In a perverse sort of way however we do perhaps in part have thatcher to thank for wales finally embracing a degree of devolved government – its certainly true that it was not long into her premiership that quite a few people in welsh labour were regretting their disgraceful part in opposing (and in some cases sabotaging) the 1979 referendum campaign. Among these being a certain Ron Davies who changed his views on welsh devolution after reading some graffiti in Caerphilly shortly after the 1983 general election which read “we voted labour….but got thatcher”…..tho in truth however there is not much in labour’s model of devolution for wales that would have stopped the thatcher government doing exactly as it wanted in wales had devolution existed then ….just as there’s sadly not a great deal the current senedd can do to prevent the appalling policies being implemented by the Cameron government being imposed on wales…..policies incidentally which are far in excess of anything thatcher carried out…..again largely courtesy of welsh labour’s timid model of devolution for wales.

    1. AMEN! Absolutely excellent post Leigh – I wish I had written every word of that! I certainly agree wholeheartedly with everything you’ve said so eloquently. You just can’t hide or distort the facts of history when they are laid bare like that. Brilliant.

      I actually lived in the Rhondda when the miners strike was on, and my neighbour next door but one was using his house and garage as a food parcel distribution centre, where people brought cardboard boxes of food to give to striking families. It was something I won’t forget. At the time, the strike didn’t affect me personally because I was running my own electronics company and doing very well. However the impact of living amongst and seeing others suffer, and still suffering like that, had a huge impact on the way I see things. People can talk about it, and pontificate about it from a distance, but when you see it that close up it has a different effect. That’s why I get so annoyed listening to this sweetened & glazed over talk about ‘her’ this week.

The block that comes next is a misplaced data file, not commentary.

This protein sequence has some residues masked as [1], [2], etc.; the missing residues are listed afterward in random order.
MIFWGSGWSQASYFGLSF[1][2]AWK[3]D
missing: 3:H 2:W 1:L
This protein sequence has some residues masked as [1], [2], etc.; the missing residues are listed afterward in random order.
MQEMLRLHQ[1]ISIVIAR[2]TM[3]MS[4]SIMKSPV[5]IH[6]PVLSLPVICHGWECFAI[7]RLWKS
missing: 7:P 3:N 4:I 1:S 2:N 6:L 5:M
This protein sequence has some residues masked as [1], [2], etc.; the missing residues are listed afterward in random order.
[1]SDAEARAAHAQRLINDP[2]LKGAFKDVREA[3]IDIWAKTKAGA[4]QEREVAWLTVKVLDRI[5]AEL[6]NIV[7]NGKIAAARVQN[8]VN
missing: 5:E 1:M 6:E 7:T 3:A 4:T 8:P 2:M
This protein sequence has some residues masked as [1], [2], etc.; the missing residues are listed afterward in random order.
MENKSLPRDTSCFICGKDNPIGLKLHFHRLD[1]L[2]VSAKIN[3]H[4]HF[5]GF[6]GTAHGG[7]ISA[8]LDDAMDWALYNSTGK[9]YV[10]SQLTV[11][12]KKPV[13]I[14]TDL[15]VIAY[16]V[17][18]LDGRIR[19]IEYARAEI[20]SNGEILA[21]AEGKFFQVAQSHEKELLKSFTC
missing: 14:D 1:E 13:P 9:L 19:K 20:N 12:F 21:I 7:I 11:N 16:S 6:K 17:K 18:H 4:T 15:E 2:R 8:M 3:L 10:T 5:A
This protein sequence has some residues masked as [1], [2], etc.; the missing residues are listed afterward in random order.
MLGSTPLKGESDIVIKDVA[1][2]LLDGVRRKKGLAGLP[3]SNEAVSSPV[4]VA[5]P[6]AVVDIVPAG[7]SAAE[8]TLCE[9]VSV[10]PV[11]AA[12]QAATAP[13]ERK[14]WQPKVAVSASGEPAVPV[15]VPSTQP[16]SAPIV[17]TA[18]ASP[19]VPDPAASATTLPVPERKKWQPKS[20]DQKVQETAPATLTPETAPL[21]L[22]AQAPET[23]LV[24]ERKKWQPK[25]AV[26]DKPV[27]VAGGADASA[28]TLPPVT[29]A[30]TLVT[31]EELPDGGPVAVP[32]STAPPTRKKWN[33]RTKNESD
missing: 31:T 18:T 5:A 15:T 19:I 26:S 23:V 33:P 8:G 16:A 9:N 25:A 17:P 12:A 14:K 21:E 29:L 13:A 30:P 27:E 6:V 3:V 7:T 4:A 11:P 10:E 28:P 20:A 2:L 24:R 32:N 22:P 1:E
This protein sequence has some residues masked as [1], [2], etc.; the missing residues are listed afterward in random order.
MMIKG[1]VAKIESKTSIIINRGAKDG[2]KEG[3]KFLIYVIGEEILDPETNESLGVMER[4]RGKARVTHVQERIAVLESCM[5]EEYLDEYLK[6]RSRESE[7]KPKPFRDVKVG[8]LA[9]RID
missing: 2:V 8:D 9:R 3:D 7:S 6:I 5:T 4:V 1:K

Never mind street parties and songs about witches being in bad taste, it’s the glossing over of the true facts about the suffering caused by her that is distasteful to me. That’s why I will never forgive the Tories or the so called Socialists for the way they continually treat ordinary poor people with such contempt. That’s why I’m a Patriot & my political hero to this day is Fidel Castro – who was also a patriot and lover of his people & country first and any other political pigeon-hole that others wanted to put him in second.